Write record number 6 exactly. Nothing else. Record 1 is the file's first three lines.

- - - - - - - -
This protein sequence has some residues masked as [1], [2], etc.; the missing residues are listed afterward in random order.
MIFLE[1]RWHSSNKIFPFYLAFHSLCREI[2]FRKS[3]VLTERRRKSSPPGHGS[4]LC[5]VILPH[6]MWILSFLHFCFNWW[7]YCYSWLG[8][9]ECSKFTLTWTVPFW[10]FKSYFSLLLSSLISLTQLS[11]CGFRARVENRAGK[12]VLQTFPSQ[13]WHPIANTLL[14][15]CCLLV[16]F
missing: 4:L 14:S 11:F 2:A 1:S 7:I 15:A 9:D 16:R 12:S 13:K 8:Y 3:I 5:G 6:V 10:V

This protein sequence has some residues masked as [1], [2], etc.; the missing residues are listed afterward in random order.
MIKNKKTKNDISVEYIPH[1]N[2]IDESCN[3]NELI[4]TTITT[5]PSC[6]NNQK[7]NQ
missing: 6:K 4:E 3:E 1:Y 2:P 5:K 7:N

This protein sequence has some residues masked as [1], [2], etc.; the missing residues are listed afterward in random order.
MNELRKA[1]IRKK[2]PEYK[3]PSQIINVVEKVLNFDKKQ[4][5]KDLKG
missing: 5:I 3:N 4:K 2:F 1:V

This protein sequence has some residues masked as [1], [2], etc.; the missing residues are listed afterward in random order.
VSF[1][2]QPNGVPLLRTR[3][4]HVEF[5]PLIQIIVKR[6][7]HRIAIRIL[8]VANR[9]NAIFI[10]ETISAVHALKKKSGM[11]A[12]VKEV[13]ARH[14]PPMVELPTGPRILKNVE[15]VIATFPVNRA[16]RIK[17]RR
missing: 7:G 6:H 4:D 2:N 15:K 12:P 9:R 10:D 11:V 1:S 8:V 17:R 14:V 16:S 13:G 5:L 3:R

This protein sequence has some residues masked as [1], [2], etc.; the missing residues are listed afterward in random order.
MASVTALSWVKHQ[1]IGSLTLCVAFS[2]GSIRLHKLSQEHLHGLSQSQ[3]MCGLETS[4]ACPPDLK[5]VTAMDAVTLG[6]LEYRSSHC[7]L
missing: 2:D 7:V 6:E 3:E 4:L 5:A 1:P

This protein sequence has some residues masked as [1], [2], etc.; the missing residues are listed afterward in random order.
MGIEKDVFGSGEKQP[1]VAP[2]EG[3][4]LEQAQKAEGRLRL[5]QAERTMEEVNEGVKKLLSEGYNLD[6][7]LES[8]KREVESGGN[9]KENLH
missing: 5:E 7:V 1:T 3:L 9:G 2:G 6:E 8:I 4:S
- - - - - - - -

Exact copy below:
This protein sequence has some residues masked as [1], [2], etc.; the missing residues are listed afterward in random order.
MGIEKDVFGSGEKQP[1]VAP[2]EG[3][4]LEQAQKAEGRLRL[5]QAERTMEEVNEGVKKLLSEGYNLD[6][7]LES[8]KREVESGGN[9]KENLH
missing: 5:E 7:V 1:T 3:L 9:G 2:G 6:E 8:I 4:S